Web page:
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Matt Henry’s Lone Stars: An Important, Frightening Story in the Deep South

Matt Henry’s fictional exploration of a murder in the American South is neon-hued and unsettling.

Matt Henry‘s latest photo series Lone Stars has a David Lynch feel to it: strangely colored, dimly lit, and full of small, careful details.

The narrative follows a fictional community in a fictional town somewhere in Texas. Henry’s photos are less about telling a clear story and more about creating a mood. The events in Lone Stars are sometimes ambiguous, but the place Henry constructs feels real and frightening.

The story’s lack of clarity adds to the feeling of foreboding in the images. There’s also a staged, theatrical quality to the images which makes them feel like film stills, giving the viewer the sense that they’re only looking at brief snapshots from a larger narrative.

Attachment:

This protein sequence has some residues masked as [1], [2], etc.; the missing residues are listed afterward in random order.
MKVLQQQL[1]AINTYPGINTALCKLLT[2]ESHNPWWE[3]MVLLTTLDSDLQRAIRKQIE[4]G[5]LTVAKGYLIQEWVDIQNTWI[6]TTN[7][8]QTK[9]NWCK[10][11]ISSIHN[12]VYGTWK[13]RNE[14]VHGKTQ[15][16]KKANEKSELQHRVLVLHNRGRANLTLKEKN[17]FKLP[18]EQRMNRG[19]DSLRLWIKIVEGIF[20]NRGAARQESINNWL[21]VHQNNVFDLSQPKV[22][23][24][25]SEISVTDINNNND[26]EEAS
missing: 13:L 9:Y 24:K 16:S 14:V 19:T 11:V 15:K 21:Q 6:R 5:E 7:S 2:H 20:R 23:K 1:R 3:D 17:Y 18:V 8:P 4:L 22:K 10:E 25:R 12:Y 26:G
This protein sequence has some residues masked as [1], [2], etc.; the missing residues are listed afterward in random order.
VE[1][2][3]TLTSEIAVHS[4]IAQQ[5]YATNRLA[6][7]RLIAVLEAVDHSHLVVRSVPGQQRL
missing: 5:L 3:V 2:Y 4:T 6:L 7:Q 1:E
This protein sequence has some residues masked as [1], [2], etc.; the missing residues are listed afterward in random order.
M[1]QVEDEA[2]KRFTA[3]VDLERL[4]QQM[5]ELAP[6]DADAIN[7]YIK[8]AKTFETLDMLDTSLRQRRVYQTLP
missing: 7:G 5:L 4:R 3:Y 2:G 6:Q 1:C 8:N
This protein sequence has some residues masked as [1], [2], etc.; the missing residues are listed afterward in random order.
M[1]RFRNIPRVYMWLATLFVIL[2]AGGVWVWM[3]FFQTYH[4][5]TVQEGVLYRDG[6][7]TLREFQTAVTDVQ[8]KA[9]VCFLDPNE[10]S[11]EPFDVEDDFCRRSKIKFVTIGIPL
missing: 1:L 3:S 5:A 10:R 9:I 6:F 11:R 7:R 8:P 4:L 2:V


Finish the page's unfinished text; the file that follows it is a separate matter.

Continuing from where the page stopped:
According to Henry, Lone Stars takes place in the 60s, with the presence of the 1969 Western True Grit on a movie marquee helping date the narrative. Henry positions it as a follow up to his series Born on the Bayou, which was shot in Louisiana. In both photo series, though, the super-sharp definition of Henry’s digital images throws into question the idea that the images are happening in the past.

This uncertain sense of time reminds the viewer that, despite how much Lone Stars looks like it takes place in the past, the racial tension and violence it depicts persist as very real problems in the present.

“Much of the small-town landscape in Texas was peppered with Trump-Pence banners, so recreating a story steeped in racial tension somehow didn’t feel like an exercise in nostalgia at all,” Henry says. He’s planning another Southern Gothic shoot in Georgia in 2017.

See Lone Stars below, and find more of Matt Henry’s work at his online portfolio.

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